Hesperian Health Guides
Chapter 11: ART: Medicines for HIV
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With ART treatment, healthy food, and other health care, children with HIV can grow well, become adults, work, live a full life, and even have children of their own. Children with HIV who take ART are less ill, feel better, and grow and develop better, avoiding the disabilities HIV can cause. They can do all the things children usually do.
ART (Anti-Retroviral Therapy) combines several medicines called antiretrovirals. Antiretrovirals work in different ways against HIV, and combining them makes ART work well to stop HIV from making us ill.
|With too much HIV, we cannot fight illness or grow.||ART helps us be healthy by keeping our HIV low, as long as we take it every day.|
Taken every day, ART keeps the amount of HIV in a person’s body low. With a small amount of HIV, a person’s immune system is not so weak and HIV cannot harm the body as much. A person on ART can fight all infections better, including HIV infection.
However, ART cannot cure HIV completely. To keep HIV under control, a person with HIV must take ART every day.
HIV infection is like a bad pest problem in a plant. When there are too many pests, the plant is unhealthy and cannot grow. If you can keep most of the pests away or get rid of them, your plant will be strong and healthy, and can grow big and tall.
Just as a plant needs water, sun, and good soil to thrive, children with HIV need ART, healthy food, clean water, regular health care, and lots of love to avoid illness and grow well. For more about these and other ways to keep young children healthy—with and without HIV—see Chapter 10.
Is ART available in your community?
Because ART helps people with HIV live longer and healthier lives, and ART is less costly than it once was, it is now available in many communities. But sometimes people with HIV can only get ART by traveling several hours, or it is not easily accessible for other reasons. Difficulties getting medicine cause people to miss doses. When that happens, people are tempted to share medicines. Missing doses and sharing medicines are dangerous because for ART to work, the correct dose needs to be taken every day. Drugs and doses are often different for different people.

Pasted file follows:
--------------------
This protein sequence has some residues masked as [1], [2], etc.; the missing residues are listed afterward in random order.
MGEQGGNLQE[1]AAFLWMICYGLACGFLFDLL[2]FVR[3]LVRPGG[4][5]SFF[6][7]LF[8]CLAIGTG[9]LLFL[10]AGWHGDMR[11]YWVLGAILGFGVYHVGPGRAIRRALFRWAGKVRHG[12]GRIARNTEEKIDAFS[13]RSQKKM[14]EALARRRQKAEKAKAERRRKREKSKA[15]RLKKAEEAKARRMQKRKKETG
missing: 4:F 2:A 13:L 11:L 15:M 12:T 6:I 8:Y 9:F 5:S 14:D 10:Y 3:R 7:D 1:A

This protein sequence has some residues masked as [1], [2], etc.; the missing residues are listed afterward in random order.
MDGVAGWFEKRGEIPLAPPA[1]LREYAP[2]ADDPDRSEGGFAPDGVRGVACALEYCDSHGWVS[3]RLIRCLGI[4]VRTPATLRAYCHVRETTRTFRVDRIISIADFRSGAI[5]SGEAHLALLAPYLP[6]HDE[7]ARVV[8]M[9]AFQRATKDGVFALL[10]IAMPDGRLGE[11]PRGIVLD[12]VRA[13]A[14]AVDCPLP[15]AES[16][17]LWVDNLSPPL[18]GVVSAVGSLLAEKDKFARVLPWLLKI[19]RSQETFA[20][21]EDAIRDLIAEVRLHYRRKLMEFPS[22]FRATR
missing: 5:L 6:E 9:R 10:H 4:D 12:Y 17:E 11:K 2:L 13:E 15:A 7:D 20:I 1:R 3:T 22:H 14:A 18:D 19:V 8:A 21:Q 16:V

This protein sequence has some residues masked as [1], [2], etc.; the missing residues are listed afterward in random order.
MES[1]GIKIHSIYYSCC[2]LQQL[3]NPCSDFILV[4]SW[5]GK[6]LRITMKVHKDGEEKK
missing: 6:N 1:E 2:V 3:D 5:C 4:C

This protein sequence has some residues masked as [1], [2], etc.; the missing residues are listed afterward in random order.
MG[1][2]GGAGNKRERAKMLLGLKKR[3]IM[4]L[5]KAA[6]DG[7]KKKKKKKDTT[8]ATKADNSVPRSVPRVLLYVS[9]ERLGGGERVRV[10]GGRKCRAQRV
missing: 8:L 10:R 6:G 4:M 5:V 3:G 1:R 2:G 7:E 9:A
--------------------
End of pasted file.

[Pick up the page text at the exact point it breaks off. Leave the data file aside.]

Talk with your health worker about how and where to get medicine. If you have difficulties getting to the clinic, or must pay for transport to get ART, you can ask the clinic for support. After all, what good are services if people cannot access them?
Governments and health programs can help people get the medicines they need at a reasonable cost. Find ideas on how to work in your community to make ART more available in Making ART work in our communities and in Chapter 15.
WARNING! Do not buy ART in a shop or from someone outside a medical setting. ART must be given to you in the right amounts and the right kind for your child. Sometimes criminals or people who do not know any better sell fake (counterfeit) pills that look like ART but do not work at all.
When should babies and children start ART?
Any baby or child who has HIV should start to take ART as soon as possible. Starting ART while young children are still healthy keeps them alive, and protects their growing minds and bodies during their important first years of life, when they learn and develop more than at any other time.
If you do not know your child’s HIV status and you suspect or wonder if he might have HIV, have your child tested. Health workers will test a child for HIV before they start giving ART. See Chapter 8.
Do not wait until your child is ill to start ART
You might think it is OK to wait and see. Adults with HIV may be infected many years without showing signs of illness. They may start taking ART only when they become ill, and recover their health then. But waiting until your child is ill is much more dangerous. HIV weakens a child’s body and immune system faster and more seriously than an adult’s, so his illnesses will be harder to treat and can quickly become deadly. Without treatment, more than half of children born with HIV die before age 3. But with treatment, they live.
If you have concerns about giving your child ART, ask other caregivers who give ART to their children how they manage it and how it has helped their children.
Note: Some babies take antiretrovirals for a few weeks after birth or while they are breastfeeding. This is a different use of HIV medicines to prevent HIV spreading from mothers to babies. For more information, see ART for babies to prevent HIV.